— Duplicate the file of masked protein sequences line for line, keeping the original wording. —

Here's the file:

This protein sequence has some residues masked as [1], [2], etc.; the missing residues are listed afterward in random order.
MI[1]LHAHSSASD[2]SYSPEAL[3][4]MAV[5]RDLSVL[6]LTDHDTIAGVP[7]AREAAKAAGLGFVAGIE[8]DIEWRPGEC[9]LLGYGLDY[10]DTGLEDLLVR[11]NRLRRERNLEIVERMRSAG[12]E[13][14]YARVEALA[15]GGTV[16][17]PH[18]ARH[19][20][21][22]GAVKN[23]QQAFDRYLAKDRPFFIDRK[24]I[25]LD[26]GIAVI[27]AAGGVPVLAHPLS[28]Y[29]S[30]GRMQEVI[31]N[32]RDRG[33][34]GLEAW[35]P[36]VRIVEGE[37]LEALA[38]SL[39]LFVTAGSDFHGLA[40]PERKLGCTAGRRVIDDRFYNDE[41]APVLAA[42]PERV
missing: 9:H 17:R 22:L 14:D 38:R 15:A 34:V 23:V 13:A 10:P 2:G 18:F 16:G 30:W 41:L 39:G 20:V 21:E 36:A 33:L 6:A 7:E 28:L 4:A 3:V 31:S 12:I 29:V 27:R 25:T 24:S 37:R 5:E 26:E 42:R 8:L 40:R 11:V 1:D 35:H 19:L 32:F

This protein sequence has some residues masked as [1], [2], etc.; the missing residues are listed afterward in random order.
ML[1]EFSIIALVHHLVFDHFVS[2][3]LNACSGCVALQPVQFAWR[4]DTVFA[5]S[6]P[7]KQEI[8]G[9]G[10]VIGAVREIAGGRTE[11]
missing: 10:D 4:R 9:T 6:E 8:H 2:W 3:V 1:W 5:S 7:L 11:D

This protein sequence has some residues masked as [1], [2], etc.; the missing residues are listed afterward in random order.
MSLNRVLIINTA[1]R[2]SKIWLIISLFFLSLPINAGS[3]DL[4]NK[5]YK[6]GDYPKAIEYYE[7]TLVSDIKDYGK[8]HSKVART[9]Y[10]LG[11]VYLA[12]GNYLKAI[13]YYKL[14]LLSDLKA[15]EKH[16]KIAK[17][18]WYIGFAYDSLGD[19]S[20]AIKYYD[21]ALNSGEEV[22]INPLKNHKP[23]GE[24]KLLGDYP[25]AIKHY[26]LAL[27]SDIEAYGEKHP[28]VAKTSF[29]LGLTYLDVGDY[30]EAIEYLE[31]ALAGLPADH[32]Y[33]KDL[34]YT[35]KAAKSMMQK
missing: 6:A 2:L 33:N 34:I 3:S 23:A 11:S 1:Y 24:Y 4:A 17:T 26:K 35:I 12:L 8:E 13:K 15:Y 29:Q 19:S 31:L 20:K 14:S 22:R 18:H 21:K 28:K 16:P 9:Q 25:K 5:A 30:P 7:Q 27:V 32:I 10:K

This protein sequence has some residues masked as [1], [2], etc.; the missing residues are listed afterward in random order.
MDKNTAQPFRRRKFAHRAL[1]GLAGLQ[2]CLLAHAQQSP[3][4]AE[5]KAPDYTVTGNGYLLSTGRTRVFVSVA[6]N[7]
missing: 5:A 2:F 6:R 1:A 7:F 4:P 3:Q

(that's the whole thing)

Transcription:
This protein sequence has some residues masked as [1], [2], etc.; the missing residues are listed afterward in random order.
MI[1]LHAHSSASD[2]SYSPEAL[3][4]MAV[5]RDLSVL[6]LTDHDTIAGVP[7]AREAAKAAGLGFVAGIE[8]DIEWRPGEC[9]LLGYGLDY[10]DTGLEDLLVR[11]NRLRRERNLEIVERMRSAG[12]E[13][14]YARVEALA[15]GGTV[16][17]PH[18]ARH[19][20][21][22]GAVKN[23]QQAFDRYLAKDRPFFIDRK[24]I[25]LD[26]GIAVI[27]AAGGVPVLAHPLS[28]Y[29]S[30]GRMQEVI[31]N[32]RDRG[33][34]GLEAW[35]P[36]VRIVEGE[37]LEALA[38]SL[39]LFVTAGSDFHGLA[40]PERKLGCTAGRRVIDDRFYNDE[41]APVLAA[42]PERV
missing: 9:H 17:R 22:L 14:D 38:R 15:A 34:V 23:V 13:A 10:P 2:G 18:F 16:G 30:W 41:L 39:G 20:V 21:E 36:A 33:L 6:A 7:E 28:L 4:A 3:V 31:S 12:I 29:V 27:R 25:T 24:S 37:R 5:E 26:E 42:R 8:L 40:R 11:V 1:D 35:H 19:L 32:F

This protein sequence has some residues masked as [1], [2], etc.; the missing residues are listed afterward in random order.
ML[1]EFSIIALVHHLVFDHFVS[2][3]LNACSGCVALQPVQFAWR[4]DTVFA[5]S[6]P[7]KQEI[8]G[9]G[10]VIGAVREIAGGRTE[11]
missing: 10:D 4:R 9:T 6:E 8:H 2:W 3:V 1:W 5:S 7:L 11:D

This protein sequence has some residues masked as [1], [2], etc.; the missing residues are listed afterward in random order.
MSLNRVLIINTA[1]R[2]SKIWLIISLFFLSLPINAGS[3]DL[4]NK[5]YK[6]GDYPKAIEYYE[7]TLVSDIKDYGK[8]HSKVART[9]Y[10]LG[11]VYLA[12]GNYLKAI[13]YYKL[14]LLSDLKA[15]EKH[16]KIAK[17][18]WYIGFAYDSLGD[19]S[20]AIKYYD[21]ALNSGEEV[22]INPLKNHKP[23]GE[24]KLLGDYP[25]AIKHY[26]LAL[27]SDIEAYGEKHP[28]VAKTSF[29]LGLTYLDVGDY[30]EAIEYLE[31]ALAGLPADH[32]Y[33]KDL[34]YT[35]KAAKSMMQK
missing: 6:A 2:L 33:N 34:I 3:S 23:A 11:S 1:Y 24:Y 4:A 17:T 26:K 35:I 12:L 8:E 13:K 15:Y 29:Q 19:S 31:L 20:K 14:S 22:R 18:H 21:K 28:K 16:P 9:Q 25:K 5:A 30:P 7:Q 27:V 32:I 10:K

This protein sequence has some residues masked as [1], [2], etc.; the missing residues are listed afterward in random order.
MDKNTAQPFRRRKFAHRAL[1]GLAGLQ[2]CLLAHAQQSP[3][4]AE[5]KAPDYTVTGNGYLLSTGRTRVFVSVA[6]N[7]
missing: 5:A 2:F 6:R 1:A 7:F 4:P 3:Q